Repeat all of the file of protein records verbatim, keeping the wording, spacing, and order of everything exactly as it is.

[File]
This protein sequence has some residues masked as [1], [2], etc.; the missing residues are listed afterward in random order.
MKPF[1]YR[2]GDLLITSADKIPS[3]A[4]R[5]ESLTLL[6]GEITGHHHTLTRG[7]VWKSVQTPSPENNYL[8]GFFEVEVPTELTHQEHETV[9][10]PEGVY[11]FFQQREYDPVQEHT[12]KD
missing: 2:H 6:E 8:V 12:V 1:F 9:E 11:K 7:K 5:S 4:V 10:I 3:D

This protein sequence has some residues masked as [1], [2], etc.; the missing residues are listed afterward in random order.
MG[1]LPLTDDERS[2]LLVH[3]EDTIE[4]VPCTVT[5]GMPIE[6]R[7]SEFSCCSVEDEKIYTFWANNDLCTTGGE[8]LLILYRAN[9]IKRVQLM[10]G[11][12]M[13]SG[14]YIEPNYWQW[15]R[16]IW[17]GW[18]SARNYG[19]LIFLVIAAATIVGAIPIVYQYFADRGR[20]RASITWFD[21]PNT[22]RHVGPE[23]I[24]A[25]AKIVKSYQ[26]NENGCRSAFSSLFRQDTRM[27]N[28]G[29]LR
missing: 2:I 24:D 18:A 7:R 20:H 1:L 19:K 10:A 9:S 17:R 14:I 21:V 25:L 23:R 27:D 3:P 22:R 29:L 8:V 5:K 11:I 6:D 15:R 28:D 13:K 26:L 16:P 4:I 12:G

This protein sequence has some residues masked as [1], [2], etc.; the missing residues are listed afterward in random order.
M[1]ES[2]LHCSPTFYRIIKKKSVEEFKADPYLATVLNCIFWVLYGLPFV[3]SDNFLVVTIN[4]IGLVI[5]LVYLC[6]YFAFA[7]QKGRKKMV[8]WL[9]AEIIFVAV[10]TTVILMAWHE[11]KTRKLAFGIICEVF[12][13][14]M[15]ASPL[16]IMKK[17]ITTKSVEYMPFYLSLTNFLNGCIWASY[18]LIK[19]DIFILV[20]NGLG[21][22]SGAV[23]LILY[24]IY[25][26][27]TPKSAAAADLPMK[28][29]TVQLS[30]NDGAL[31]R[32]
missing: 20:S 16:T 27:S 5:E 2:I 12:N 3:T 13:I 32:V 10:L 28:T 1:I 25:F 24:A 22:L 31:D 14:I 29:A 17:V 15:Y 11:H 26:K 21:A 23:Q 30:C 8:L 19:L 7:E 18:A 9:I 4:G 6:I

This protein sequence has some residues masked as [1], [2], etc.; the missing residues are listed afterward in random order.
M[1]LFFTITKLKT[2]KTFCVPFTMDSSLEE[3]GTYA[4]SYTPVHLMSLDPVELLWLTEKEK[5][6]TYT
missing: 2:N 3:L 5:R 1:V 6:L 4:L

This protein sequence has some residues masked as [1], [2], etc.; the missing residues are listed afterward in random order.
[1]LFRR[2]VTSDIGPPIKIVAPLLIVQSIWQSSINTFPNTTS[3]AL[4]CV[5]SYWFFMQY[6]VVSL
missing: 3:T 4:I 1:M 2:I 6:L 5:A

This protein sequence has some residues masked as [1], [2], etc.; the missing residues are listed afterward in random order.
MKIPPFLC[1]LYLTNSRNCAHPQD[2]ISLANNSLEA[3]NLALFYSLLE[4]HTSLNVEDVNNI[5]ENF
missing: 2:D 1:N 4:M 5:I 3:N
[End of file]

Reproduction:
This protein sequence has some residues masked as [1], [2], etc.; the missing residues are listed afterward in random order.
MKPF[1]YR[2]GDLLITSADKIPS[3]A[4]R[5]ESLTLL[6]GEITGHHHTLTRG[7]VWKSVQTPSPENNYL[8]GFFEVEVPTELTHQEHETV[9][10]PEGVY[11]FFQQREYDPVQEHT[12]KD
missing: 2:H 6:E 8:V 12:V 1:F 9:E 11:K 7:K 5:S 4:V 10:I 3:D

This protein sequence has some residues masked as [1], [2], etc.; the missing residues are listed afterward in random order.
MG[1]LPLTDDERS[2]LLVH[3]EDTIE[4]VPCTVT[5]GMPIE[6]R[7]SEFSCCSVEDEKIYTFWANNDLCTTGGE[8]LLILYRAN[9]IKRVQLM[10]G[11][12]M[13]SG[14]YIEPNYWQW[15]R[16]IW[17]GW[18]SARNYG[19]LIFLVIAAATIVGAIPIVYQYFADRGR[20]RASITWFD[21]PNT[22]RHVGPE[23]I[24]A[25]AKIVKSYQ[26]NENGCRSAFSSLFRQDTRM[27]N[28]G[29]LR
missing: 2:I 24:D 18:A 7:R 20:H 1:L 19:K 10:A 9:S 17:R 14:I 21:V 25:L 23:R 27:D 3:P 22:R 29:L 8:V 5:K 11:I 6:D 15:R 28:D 13:K 26:L 16:P 4:I 12:G

This protein sequence has some residues masked as [1], [2], etc.; the missing residues are listed afterward in random order.
M[1]ES[2]LHCSPTFYRIIKKKSVEEFKADPYLATVLNCIFWVLYGLPFV[3]SDNFLVVTIN[4]IGLVI[5]LVYLC[6]YFAFA[7]QKGRKKMV[8]WL[9]AEIIFVAV[10]TTVILMAWHE[11]KTRKLAFGIICEVF[12][13][14]M[15]ASPL[16]IMKK[17]ITTKSVEYMPFYLSLTNFLNGCIWASY[18]LIK[19]DIFILV[20]NGLG[21][22]SGAV[23]LILY[24]IY[25][26][27]TPKSAAAADLPMK[28][29]TVQLS[30]NDGAL[31]R[32]
missing: 20:S 16:T 27:S 5:E 2:I 12:N 3:T 13:I 32:V 10:L 28:T 1:I 25:F 24:A 22:L 31:D 14:I 29:A 17:V 15:Y 11:H 26:K 21:A 23:Q 30:C 8:L 19:L 7:E 18:A 9:I 4:G 6:I

This protein sequence has some residues masked as [1], [2], etc.; the missing residues are listed afterward in random order.
M[1]LFFTITKLKT[2]KTFCVPFTMDSSLEE[3]GTYA[4]SYTPVHLMSLDPVELLWLTEKEK[5][6]TYT
missing: 2:N 3:L 5:R 1:V 6:L 4:L

This protein sequence has some residues masked as [1], [2], etc.; the missing residues are listed afterward in random order.
[1]LFRR[2]VTSDIGPPIKIVAPLLIVQSIWQSSINTFPNTTS[3]AL[4]CV[5]SYWFFMQY[6]VVSL
missing: 3:T 4:I 1:M 2:I 6:L 5:A

This protein sequence has some residues masked as [1], [2], etc.; the missing residues are listed afterward in random order.
MKIPPFLC[1]LYLTNSRNCAHPQD[2]ISLANNSLEA[3]NLALFYSLLE[4]HTSLNVEDVNNI[5]ENF
missing: 2:D 1:N 4:M 5:I 3:N